MIKE: Exactly. You know, it's one of those things where he was quoting on the show, as they were taking him to the van, but the video shows clear evidence that he was standing and he got into the van on his own accord. Now, he wasn't thrown into the van. He wasn't, you know, brutally placed into the van. He got into the van on his own accord.
And, you know, just to say something straight about Freddie himself, I mean, going back to the snitches get stitches things, Freddie was one of those ones where a lot of times he would put on that show on the streets but you bring him in the station and he was a great witness. I mean, he helped the department solve many crimes and different acts of violence. So it wasn't uncommon for Freddie to do that type of thing and then go into the station.
KELLY: That's interesting. That's new information I had not yet heard. According to these officers, was there any altercation between them at all other than, you know, placing the suspect under arrest? In terms of, did they hit him?
MIKE: Absolutely not. They told me that, you know, they chased him because he ran and the place that he ran from, I mean, it's a place where he's commonly been locked up for selling drugs out of that alley. That, you know, it wouldn't surprise me that the reason that he ran was he was probably dirty, he was probably selling drugs and at no time did they say they used any use of force.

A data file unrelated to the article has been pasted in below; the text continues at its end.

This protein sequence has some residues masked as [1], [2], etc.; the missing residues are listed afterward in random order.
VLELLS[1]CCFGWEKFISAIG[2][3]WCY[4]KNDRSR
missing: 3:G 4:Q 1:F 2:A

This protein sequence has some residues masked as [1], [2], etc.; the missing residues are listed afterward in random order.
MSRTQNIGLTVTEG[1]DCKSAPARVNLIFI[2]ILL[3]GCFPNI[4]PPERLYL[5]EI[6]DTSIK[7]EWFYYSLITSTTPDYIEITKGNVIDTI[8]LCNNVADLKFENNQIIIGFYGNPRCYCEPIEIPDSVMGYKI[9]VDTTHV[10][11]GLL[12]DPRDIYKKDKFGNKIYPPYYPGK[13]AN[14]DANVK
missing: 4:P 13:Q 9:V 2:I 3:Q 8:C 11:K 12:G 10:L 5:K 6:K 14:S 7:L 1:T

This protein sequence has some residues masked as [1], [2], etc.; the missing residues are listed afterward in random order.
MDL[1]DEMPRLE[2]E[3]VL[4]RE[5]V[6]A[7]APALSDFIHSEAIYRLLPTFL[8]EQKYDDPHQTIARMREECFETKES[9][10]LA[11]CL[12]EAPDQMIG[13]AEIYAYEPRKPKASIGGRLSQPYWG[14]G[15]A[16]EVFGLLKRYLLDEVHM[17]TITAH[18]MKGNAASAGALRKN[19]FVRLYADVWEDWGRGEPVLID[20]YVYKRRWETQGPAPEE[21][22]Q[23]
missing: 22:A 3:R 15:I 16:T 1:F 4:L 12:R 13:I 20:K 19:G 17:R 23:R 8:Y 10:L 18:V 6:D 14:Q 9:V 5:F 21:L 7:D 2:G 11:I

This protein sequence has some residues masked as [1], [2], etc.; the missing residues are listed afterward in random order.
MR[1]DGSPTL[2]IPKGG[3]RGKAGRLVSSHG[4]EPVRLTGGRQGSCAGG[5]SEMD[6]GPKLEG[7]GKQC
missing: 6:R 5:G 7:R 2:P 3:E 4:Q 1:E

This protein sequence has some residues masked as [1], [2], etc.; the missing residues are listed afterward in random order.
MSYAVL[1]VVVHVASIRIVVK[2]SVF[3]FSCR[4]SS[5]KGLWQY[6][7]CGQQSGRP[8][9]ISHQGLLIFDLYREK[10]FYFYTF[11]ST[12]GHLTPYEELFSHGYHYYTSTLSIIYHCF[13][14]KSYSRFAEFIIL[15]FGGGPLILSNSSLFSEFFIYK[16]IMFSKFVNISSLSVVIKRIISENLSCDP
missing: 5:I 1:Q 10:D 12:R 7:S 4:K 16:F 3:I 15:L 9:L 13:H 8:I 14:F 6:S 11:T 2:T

KELLY: Did they say why they arrested him in the first place? Because they've come under criticism saying, well, they looked at him, they said, he looked at them and then he ran. There's no crime against doing that. If that happened between me and a police officer, he wouldn't have the right to place me under arrest, even if he then found a switch blade on me, which was the second part of the story.
MIKE: Correct. I mean, one thing that they're taught is unprovoked flight. You know, he ran, which at that point -- unprovoked, the police didn't throw rocks at him, the police didn't, you know, threaten him in any sort of manner. When Freddie saw the police, he ran, which is unprovoked flight. So the officers have every right to pursue him to find out why he was running for.
Just so happens that when they got to him, he had a switch blade on him. Whether that's the reason he ran, you know, I don't know. He could have had drugs. It's not an uncommon thing that when, you know, the people that are running, if the dealers that are running, if they throw drugs, if we can't find him, we can't charge him just because they ran. We have to have some sort of crime.
KELLY: Right. So, what was he's being charged with here?
MIKE: He was charged with a switch blade, I guess, is what they ended up charging with him with. But it doesn't mean, I mean, my personal guess to this and this is just me speculating, is that he was committing some -- he was distributing narcotics in that alley.
KELLY: Uh-hm. And was he known to do that in this particular area?
MIKE: Oh, yes. That's where he's been locked up numerous times in that exact alley that he began running from, he was locked up for distributing narcotics.